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Windows XP to offer wireless security

Microsoft teams up with Cisco, Dell, Intel and others to improve security for wireless Internet connections in businesses, homes and public places.

Microsoft has teamed up with Cisco Systems, Dell Computer, Intel and others to improve security for wireless Internet connections in businesses, homes and public places.

Microsoft on Monday announced it will support a new wireless security standard in its forthcoming Windows XP operating system that will make it easier and safer for people with PCs, laptops and handheld devices to connect to a wireless Net connection.

Other supporters of the standard, called 802.1x, include network equipment makers 3Com, Cisco and Enterasys Networks, PC makers Compaq Computer, IBM and Dell, as well as chipmakers Intel and Intersil.

Analysts and tech executives say the new security standard will fix many, but not all, of the security vulnerabilities that UC-Berkeley computer scientists recently found in wireless networks based on the wireless standard Wi-Fi, or 802.11B.

"This is important because business customers' single objection to deploying wireless technology is the fact that it's not secure," said Bill Rossi, vice president and general manager of Cisco's wireless networking operation.

In February, university researchers found holes in wireless networks that allow people to surf the Net while roaming around their homes, offices and public places, such as airports and cafes. The researchers said the security holes could let hackers intercept and alter transmissions passing through the wireless networks.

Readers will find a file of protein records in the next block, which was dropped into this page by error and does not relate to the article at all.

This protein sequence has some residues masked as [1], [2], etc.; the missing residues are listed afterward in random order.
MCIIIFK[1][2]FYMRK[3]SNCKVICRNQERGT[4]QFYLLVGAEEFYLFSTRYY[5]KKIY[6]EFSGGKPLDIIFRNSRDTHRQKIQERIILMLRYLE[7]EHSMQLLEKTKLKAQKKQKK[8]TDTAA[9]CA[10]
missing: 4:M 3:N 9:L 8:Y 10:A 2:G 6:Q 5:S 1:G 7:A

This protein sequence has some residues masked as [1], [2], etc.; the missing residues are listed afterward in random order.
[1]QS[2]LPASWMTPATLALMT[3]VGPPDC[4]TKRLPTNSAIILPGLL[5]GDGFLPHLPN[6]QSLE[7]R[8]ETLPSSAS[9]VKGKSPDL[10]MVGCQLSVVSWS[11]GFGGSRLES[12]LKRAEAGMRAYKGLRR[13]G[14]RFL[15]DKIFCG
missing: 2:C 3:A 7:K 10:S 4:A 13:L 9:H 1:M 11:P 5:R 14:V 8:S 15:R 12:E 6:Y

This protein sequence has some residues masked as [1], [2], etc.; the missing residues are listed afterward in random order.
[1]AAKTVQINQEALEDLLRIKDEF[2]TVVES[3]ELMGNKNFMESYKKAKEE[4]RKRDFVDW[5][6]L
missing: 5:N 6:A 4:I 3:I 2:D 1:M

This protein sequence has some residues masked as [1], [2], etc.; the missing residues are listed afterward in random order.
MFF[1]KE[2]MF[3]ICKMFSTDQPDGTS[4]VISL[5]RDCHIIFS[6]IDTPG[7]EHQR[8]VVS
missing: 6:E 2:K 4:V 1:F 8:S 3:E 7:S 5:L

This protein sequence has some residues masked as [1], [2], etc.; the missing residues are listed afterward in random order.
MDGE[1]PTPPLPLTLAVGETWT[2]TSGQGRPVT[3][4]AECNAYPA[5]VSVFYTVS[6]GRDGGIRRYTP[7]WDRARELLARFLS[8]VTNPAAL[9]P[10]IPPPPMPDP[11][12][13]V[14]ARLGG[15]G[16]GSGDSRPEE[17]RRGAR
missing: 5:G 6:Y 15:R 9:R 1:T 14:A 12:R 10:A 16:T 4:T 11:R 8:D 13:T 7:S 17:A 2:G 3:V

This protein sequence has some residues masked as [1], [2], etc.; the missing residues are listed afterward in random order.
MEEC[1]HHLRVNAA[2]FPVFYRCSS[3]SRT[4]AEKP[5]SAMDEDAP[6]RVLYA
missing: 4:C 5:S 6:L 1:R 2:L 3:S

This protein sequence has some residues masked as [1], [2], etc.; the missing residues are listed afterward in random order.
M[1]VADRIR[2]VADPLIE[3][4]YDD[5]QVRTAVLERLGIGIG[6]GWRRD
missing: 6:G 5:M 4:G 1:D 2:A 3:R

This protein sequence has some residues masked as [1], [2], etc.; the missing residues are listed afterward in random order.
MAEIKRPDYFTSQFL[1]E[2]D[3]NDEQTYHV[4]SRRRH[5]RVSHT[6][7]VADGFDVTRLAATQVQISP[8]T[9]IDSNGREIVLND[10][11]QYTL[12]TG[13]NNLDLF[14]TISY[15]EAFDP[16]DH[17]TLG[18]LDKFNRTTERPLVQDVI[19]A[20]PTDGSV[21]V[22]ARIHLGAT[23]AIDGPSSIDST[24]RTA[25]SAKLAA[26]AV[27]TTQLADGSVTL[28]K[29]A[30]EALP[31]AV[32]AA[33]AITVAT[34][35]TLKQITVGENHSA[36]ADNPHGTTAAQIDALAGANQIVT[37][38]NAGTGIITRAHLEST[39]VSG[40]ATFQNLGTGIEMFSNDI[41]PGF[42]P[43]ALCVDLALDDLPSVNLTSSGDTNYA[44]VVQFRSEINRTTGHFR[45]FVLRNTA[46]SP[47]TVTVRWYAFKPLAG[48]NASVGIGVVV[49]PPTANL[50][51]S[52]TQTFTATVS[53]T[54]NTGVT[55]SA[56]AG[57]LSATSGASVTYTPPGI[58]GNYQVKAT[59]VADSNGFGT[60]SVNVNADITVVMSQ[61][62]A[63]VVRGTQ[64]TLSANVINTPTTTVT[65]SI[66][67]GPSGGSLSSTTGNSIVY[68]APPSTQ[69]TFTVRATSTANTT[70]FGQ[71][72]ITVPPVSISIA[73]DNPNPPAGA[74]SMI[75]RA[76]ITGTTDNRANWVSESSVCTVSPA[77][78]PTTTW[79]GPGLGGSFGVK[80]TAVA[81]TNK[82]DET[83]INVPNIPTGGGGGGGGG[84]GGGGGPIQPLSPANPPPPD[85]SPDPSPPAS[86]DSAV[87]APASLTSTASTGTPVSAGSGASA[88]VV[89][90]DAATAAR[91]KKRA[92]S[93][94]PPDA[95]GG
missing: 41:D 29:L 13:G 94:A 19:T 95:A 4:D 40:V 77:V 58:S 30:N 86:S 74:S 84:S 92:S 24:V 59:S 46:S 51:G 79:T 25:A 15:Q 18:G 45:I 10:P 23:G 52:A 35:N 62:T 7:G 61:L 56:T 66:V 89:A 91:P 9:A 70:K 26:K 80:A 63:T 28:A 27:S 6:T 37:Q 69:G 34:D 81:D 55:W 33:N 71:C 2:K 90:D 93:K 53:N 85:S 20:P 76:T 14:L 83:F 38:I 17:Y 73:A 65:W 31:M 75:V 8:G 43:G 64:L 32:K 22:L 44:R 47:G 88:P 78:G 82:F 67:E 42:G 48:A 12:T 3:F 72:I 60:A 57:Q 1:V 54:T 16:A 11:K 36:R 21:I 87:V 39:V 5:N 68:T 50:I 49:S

Analysts and tech executives believe the new wireless security standard will help increase the sale of wireless networking products when the standard is finalized by the Institute of Electrical and Electronics Engineers (IEEE) during the second half of this year.

The tech companies sell wireless products that include notebook PC cards that have radio transmitters and receivers built in. They also sell a piece of hardware affixed to ceilings or walls that links the computers to a Net connection. That piece of hardware, called an "access point," links the wireless network to an office's wired network and has a range of several hundred feet.

Previously, network administrators would have to manually install a password on each laptop for an employee to connect to the wireless network, so that messages are encrypted, Rossi said. Those passwords rarely changed.

In addition, he said, the previous technology only allowed employees to connect to one access point, so if workers needed to wirelessly connect to the Net in another building on campus, the employees couldn't automatically connect to another access point.

Now with Microsoft and other tech companies supporting the new wireless security standard, people with laptops get a different password every time they connect to a wireless network, making the connections secure, he said. In addition, that same password can be used across multiple access points throughout the workplace.

"If you were using a notebook at work and went to the airport, it wouldn't automatically think you were back at the office. It will look to see where you are and log you onto the network," said Tom Laemmel, Microsoft's product manager for Windows. "It's easier on your users. It offers hands-off configuration to connect up to wireless networks."

Microsoft will ship Windows XP during the second half of this year. 3Com and Cisco executives say they have already been supporting an early version of the new security standard in its wireless networking products.

The only thing that the new wireless security standard doesn't resolve that UC-Berkeley researchers addressed is the need for advanced data scrambling for better security, Cisco's Rossi said.

Meta Group analyst Chris Kozup said people who want the best security while on a wireless network need to install a virtual private network. VPNs are secure high-speed connections to corporate networks over the Internet.